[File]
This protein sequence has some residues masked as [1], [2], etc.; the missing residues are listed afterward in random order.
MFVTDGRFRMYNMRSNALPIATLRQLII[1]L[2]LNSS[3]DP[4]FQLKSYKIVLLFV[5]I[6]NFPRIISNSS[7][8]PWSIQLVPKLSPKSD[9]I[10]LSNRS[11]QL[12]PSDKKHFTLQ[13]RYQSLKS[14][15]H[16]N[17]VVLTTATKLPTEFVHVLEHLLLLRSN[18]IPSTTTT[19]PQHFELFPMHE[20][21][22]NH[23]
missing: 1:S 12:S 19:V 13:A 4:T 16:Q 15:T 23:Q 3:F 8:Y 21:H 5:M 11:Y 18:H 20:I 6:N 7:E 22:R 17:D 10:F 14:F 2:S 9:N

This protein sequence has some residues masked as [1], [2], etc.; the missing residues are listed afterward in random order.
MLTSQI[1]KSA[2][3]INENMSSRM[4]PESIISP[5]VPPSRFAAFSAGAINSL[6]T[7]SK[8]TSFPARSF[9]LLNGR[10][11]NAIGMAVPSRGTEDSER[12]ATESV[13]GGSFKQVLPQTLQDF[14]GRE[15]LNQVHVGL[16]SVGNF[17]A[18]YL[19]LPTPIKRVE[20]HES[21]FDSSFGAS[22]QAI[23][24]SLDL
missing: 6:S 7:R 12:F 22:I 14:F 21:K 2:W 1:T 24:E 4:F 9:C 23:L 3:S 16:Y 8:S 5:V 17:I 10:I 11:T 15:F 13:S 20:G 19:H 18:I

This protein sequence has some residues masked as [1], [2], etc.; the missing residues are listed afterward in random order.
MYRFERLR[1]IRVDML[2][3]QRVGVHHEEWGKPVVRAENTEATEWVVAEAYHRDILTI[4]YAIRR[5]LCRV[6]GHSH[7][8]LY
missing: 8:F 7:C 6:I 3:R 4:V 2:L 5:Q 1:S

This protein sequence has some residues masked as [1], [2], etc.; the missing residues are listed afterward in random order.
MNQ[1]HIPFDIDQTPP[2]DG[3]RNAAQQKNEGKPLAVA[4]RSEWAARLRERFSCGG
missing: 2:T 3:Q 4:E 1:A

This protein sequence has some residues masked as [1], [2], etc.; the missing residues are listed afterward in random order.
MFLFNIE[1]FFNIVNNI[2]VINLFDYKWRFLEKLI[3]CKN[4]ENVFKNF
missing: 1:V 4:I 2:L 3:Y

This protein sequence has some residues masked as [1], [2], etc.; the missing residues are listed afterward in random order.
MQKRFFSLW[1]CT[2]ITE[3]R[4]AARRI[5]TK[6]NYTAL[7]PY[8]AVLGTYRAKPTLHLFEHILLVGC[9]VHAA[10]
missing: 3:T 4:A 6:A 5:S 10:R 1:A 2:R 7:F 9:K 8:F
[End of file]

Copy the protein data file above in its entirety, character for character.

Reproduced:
This protein sequence has some residues masked as [1], [2], etc.; the missing residues are listed afterward in random order.
MFVTDGRFRMYNMRSNALPIATLRQLII[1]L[2]LNSS[3]DP[4]FQLKSYKIVLLFV[5]I[6]NFPRIISNSS[7][8]PWSIQLVPKLSPKSD[9]I[10]LSNRS[11]QL[12]PSDKKHFTLQ[13]RYQSLKS[14][15]H[16]N[17]VVLTTATKLPTEFVHVLEHLLLLRSN[18]IPSTTTT[19]PQHFELFPMHE[20][21][22]NH[23]
missing: 1:S 12:S 19:V 13:A 4:T 16:Q 15:T 23:Q 3:F 8:Y 21:H 5:M 11:Y 18:H 20:I 6:N 7:E 22:R 17:D 10:F 14:F 2:S 9:N

This protein sequence has some residues masked as [1], [2], etc.; the missing residues are listed afterward in random order.
MLTSQI[1]KSA[2][3]INENMSSRM[4]PESIISP[5]VPPSRFAAFSAGAINSL[6]T[7]SK[8]TSFPARSF[9]LLNGR[10][11]NAIGMAVPSRGTEDSER[12]ATESV[13]GGSFKQVLPQTLQDF[14]GRE[15]LNQVHVGL[16]SVGNF[17]A[18]YL[19]LPTPIKRVE[20]HES[21]FDSSFGAS[22]QAI[23][24]SLDL
missing: 6:S 7:R 12:F 22:I 14:F 21:K 2:W 1:T 24:E 4:F 9:C 23:L 3:S 16:Y 8:S 5:V 17:I 10:I 11:T 15:F 13:S 20:G 19:H 18:I

This protein sequence has some residues masked as [1], [2], etc.; the missing residues are listed afterward in random order.
MYRFERLR[1]IRVDML[2][3]QRVGVHHEEWGKPVVRAENTEATEWVVAEAYHRDILTI[4]YAIRR[5]LCRV[6]GHSH[7][8]LY
missing: 8:F 7:C 6:I 3:R 4:V 2:L 5:Q 1:S

This protein sequence has some residues masked as [1], [2], etc.; the missing residues are listed afterward in random order.
MNQ[1]HIPFDIDQTPP[2]DG[3]RNAAQQKNEGKPLAVA[4]RSEWAARLRERFSCGG
missing: 2:T 3:Q 4:E 1:A

This protein sequence has some residues masked as [1], [2], etc.; the missing residues are listed afterward in random order.
MFLFNIE[1]FFNIVNNI[2]VINLFDYKWRFLEKLI[3]CKN[4]ENVFKNF
missing: 1:V 4:I 2:L 3:Y

This protein sequence has some residues masked as [1], [2], etc.; the missing residues are listed afterward in random order.
MQKRFFSLW[1]CT[2]ITE[3]R[4]AARRI[5]TK[6]NYTAL[7]PY[8]AVLGTYRAKPTLHLFEHILLVGC[9]VHAA[10]
missing: 3:T 4:A 6:A 5:S 10:R 1:A 2:R 7:F 9:K 8:F